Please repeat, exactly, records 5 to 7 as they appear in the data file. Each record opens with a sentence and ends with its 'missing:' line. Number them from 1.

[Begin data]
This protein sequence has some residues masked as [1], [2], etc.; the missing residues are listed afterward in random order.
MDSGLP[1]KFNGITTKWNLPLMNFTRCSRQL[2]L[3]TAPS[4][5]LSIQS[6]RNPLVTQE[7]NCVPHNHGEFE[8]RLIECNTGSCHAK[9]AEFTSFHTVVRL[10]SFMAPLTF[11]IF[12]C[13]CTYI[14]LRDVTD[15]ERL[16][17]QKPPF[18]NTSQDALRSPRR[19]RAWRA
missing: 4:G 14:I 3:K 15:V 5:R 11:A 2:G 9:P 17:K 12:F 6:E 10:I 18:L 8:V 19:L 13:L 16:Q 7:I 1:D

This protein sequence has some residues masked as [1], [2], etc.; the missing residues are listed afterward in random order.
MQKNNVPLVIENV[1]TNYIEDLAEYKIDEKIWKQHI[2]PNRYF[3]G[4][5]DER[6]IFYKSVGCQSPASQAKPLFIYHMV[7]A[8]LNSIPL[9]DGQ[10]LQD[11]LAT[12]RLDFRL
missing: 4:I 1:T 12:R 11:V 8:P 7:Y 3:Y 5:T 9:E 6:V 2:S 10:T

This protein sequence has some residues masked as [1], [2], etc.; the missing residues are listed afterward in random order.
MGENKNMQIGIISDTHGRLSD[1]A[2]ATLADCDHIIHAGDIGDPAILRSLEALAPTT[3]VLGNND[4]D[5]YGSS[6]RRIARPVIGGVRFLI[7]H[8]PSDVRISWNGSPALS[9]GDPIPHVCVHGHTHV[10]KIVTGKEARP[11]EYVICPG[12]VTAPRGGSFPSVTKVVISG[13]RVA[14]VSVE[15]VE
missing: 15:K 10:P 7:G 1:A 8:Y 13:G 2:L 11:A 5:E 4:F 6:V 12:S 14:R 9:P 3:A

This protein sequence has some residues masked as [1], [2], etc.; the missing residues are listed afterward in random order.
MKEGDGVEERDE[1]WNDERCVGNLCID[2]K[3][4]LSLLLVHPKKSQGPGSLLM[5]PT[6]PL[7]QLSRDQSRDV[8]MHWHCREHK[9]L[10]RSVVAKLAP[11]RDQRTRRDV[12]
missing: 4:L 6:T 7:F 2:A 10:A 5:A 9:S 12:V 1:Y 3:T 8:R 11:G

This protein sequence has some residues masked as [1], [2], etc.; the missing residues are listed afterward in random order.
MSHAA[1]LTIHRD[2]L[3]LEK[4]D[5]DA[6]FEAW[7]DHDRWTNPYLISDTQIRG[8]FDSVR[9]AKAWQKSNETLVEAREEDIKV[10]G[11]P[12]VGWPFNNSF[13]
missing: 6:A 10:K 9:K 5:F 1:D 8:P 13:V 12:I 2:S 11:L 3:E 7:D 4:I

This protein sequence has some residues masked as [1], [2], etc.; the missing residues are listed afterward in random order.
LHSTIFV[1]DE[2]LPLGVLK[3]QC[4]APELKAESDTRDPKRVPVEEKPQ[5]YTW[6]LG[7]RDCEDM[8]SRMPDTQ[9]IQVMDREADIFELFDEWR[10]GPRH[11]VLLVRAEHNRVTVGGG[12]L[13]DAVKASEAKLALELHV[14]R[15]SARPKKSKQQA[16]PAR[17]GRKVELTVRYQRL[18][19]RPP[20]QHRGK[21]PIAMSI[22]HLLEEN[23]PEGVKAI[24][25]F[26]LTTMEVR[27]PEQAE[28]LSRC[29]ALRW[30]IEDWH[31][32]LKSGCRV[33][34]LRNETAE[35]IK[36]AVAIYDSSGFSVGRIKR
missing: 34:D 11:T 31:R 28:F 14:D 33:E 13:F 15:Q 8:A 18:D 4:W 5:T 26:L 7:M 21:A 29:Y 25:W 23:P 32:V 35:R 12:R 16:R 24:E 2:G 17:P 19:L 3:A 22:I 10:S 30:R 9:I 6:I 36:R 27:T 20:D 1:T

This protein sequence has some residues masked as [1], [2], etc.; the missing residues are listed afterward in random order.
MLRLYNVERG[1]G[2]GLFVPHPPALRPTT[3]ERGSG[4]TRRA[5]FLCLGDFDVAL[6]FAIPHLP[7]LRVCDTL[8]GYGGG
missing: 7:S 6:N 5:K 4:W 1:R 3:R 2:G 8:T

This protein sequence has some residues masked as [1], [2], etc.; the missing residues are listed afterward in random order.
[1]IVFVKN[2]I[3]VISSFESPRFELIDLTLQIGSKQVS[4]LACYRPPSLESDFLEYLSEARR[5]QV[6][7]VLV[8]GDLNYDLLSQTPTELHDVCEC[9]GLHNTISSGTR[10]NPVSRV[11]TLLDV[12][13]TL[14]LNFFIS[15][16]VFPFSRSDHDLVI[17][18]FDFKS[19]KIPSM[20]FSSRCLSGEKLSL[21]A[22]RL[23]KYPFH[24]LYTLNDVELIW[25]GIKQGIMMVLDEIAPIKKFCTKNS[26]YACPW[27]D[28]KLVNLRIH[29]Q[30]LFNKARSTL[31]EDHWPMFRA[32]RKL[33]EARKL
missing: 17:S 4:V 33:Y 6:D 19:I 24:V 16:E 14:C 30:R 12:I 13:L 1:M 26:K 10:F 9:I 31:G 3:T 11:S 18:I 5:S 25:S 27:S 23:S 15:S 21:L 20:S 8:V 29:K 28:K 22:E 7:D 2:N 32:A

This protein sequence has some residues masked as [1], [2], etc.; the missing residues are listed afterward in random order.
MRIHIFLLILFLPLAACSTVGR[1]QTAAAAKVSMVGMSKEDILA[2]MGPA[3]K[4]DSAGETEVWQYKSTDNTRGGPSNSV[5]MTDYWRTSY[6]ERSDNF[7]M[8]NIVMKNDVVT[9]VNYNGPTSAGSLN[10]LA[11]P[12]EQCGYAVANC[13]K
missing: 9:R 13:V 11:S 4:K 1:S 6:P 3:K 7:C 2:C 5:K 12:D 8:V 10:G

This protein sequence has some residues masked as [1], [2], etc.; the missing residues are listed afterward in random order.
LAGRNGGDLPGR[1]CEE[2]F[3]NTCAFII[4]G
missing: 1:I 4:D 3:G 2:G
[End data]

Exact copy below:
This protein sequence has some residues masked as [1], [2], etc.; the missing residues are listed afterward in random order.
MSHAA[1]LTIHRD[2]L[3]LEK[4]D[5]DA[6]FEAW[7]DHDRWTNPYLISDTQIRG[8]FDSVR[9]AKAWQKSNETLVEAREEDIKV[10]G[11]P[12]VGWPFNNSF[13]
missing: 6:A 10:K 9:K 5:F 1:D 8:P 13:V 12:I 2:S 11:L 3:E 7:D 4:I

This protein sequence has some residues masked as [1], [2], etc.; the missing residues are listed afterward in random order.
LHSTIFV[1]DE[2]LPLGVLK[3]QC[4]APELKAESDTRDPKRVPVEEKPQ[5]YTW[6]LG[7]RDCEDM[8]SRMPDTQ[9]IQVMDREADIFELFDEWR[10]GPRH[11]VLLVRAEHNRVTVGGG[12]L[13]DAVKASEAKLALELHV[14]R[15]SARPKKSKQQA[16]PAR[17]GRKVELTVRYQRL[18][19]RPP[20]QHRGK[21]PIAMSI[22]HLLEEN[23]PEGVKAI[24][25]F[26]LTTMEVR[27]PEQAE[28]LSRC[29]ALRW[30]IEDWH[31][32]LKSGCRV[33][34]LRNETAE[35]IK[36]AVAIYDSSGFSVGRIKR
missing: 34:D 11:T 31:R 28:F 14:D 33:E 13:F 15:Q 8:A 18:D 4:W 5:T 26:L 7:M 21:A 29:Y 25:W 23:P 32:V 35:R 12:R 16:R 24:E 2:G 17:P 19:L 3:A 22:I 10:S 30:R 9:I 6:I 36:R 27:T 20:D 1:T

This protein sequence has some residues masked as [1], [2], etc.; the missing residues are listed afterward in random order.
MLRLYNVERG[1]G[2]GLFVPHPPALRPTT[3]ERGSG[4]TRRA[5]FLCLGDFDVAL[6]FAIPHLP[7]LRVCDTL[8]GYGGG
missing: 7:S 6:N 5:K 4:W 1:R 3:R 2:G 8:T